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I Cannot Live Without You

Selected Poems of Mirabai and Kabir

Illustrations by Sigrid Saga, translations by Keith Hill

Available to order from your favourite online store or bookshop.
Wild and passionate, Mirabai is India's greatest poet of devotion and love. Married at a young age, after her husband's premature death she dedicated her life to worshipping the flute-playing Krishna. It was a decision that led her parents-in-law to evict her from their home. Mirabai spent the rest of her life travelling from village to village, singing and dancing to celebrate her love of Krishna. The rapturous lyrics she wrote enthralled worshippers then and continue to be sung in India today.

Kabir was a controversial figure. An illiterate weaver, Kabir celebrated both Indian and Muslim spirituality, while criticising each religioní' blinkered believers. Yet his straight talking, his wit, and the continued relevance of his cutting insights, ensure his often knotty poems still resonate powerfully for contemporary readers.

Superbly translated into English-language poems that reflect their original imagery and forms, this collection shows why Mirabai and Kabir have enchanted devotees for five centuries. Their poems are accompanied by new versions of two of the key Upanishads that laid the foundations for Indian spirituality. These engaging versions will delight readers new to the work of two of India's greatest mystical poets, and surprise those already familiar with their playful profundity.
122 pages, 5.5 x 8.5 inches / 140 x 216 mm
ISBN Paperback: 978-0-9951333-3-4
ISBN Hardcover: 978-1-99-115705-8
ISBN Ebook: 978-0-9951333-4-1

“It’s been an eternity since I was hungry for God’s pure essence. I Cannot Live Without You reignites a deep passion to see the face of God, even knowing that God has no face. This book will renew your hunger for your sacred flame.” —Judith Hoch PhD, author of Prophecy on the River


Keith Hill is the award-winning author of The New Mysticism, The God Revolution and Striving To Be Human. This book is one of a series that presents classic spiritual texts reworked to inspire today's seekers.

Beloved, I cannot live without you.
I long for us to meet, yet what am I to do?

Bloomed lotus without water, night sky with no moon,
I’m a sad woman; lover, when will you return?

Anxious, anguished, I roam lost night and day.
Separation eats my heart, I cry out like one flayed.

Days I feel no hunger, nights I cannot sleep.
When I try to explain, I find my tongue won’t speak.

Yet what am I to say? Talking’s what strangers do.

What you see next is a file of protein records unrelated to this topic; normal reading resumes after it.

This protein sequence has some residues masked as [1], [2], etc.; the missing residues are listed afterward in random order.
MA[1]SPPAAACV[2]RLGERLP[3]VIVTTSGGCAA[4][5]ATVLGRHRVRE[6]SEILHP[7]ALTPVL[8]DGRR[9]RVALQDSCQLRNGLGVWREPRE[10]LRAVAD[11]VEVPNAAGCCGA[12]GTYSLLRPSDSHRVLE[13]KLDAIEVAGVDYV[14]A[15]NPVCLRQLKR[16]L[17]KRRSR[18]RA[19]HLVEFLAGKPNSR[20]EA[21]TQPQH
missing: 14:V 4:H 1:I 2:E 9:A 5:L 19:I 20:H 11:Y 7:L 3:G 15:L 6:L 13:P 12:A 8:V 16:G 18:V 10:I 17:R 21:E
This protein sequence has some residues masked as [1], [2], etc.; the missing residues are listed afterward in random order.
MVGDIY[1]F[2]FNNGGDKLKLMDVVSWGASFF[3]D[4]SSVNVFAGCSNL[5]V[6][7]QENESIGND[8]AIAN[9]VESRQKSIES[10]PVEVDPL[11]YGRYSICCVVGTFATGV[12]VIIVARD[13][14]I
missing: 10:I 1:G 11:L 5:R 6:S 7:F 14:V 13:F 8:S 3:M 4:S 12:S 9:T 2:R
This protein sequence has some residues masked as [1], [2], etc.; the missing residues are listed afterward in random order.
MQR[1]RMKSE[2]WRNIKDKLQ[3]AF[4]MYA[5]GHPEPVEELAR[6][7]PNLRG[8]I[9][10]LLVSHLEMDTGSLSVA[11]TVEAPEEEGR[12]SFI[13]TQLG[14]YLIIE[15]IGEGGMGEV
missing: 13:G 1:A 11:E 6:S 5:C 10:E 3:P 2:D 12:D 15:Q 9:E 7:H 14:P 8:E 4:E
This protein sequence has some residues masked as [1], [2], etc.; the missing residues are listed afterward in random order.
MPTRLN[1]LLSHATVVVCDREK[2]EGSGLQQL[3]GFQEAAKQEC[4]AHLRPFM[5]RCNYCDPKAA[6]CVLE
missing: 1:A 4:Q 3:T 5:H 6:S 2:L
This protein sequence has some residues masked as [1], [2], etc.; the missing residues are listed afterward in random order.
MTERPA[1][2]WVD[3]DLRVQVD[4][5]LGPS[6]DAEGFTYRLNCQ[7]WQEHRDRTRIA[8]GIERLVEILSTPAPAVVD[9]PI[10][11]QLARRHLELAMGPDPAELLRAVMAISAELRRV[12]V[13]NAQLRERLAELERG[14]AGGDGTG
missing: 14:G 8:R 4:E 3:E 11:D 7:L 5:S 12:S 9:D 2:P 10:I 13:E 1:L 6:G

Lover, come now and fill my being with you!

You own my soul, so why this tortuous absence?
Come to your captive and end this tearful sentence.

Mira has dedicated many lives to you.
She longs to kiss your feet—and prays you want that too!

I SHALL DANCE by Mirabai

I shall dance in the presence of Krishna, my lord.
Purely to please, my bare feet will caress the floor.

So solemn and enticing, I shan’t be ignored,
and as I turn, closer—to examine him—will I draw.

Yes, love’s tied bells to my ankles, tinkling, so small.
And who knows? Perhaps, as I dance, all my veils will fall.

What do I care for customs and the world’s joyless laws?
When he arrives, I shall silently close the door.

Yes, Mira will share her lover’s bed, embraced and warm.
They’ll laugh and sip love’s wine—she knows she won’t
be bored!


No competent gurus nor pupils I found,
just players of greedy games.
All sank in maya’s sea,
for they sailed boats made of stone.

If the guru is blind, naturally
his pupils are blind too,
and if blind lead the blind, falling
into a well is all they can do!

I say, cut off that guru’s beard whose
teaching doesn’t scythe doubt,
for not only does he sink but
he drags his pupils down.

An incompetent guru means
the pupil is incapable:
grasping pupil, profit-seeking guru,
and both are in trouble.

As rain seeks no payment for filling
reservoirs and streams,
so the guru infuses freely with
his endless qualities.

Without a competent guru
you’ll remain an illiterate fool.
Dress like a saint, inside you’re an idiot
begging from door to door.

Without a competent guru
you can’t climb wisdom’s heights.
Striding out to meet God,
you won’t manage twenty steps.

He’s no true guru who can’t cast
doubt from the mind:
to find God, we need
such a one as our guide.

The unknown lured me, I sought a guru,
he showed me the path.
Only by obeying his teaching did I
hit the required target.

If you’ve something within, play with it,
there’s no confusion—
two blind people trying to dance
fascinates no one.

Yet what can the guru do if the pupil
lacks that something?
Play the flute in lazy fools’ ears,
still they do nothing.

If you’re stupid, it doesn’t matter
who’s your guru, you’ll forget:
too ignorant to use one dhoti,
you won’t be offered a full set!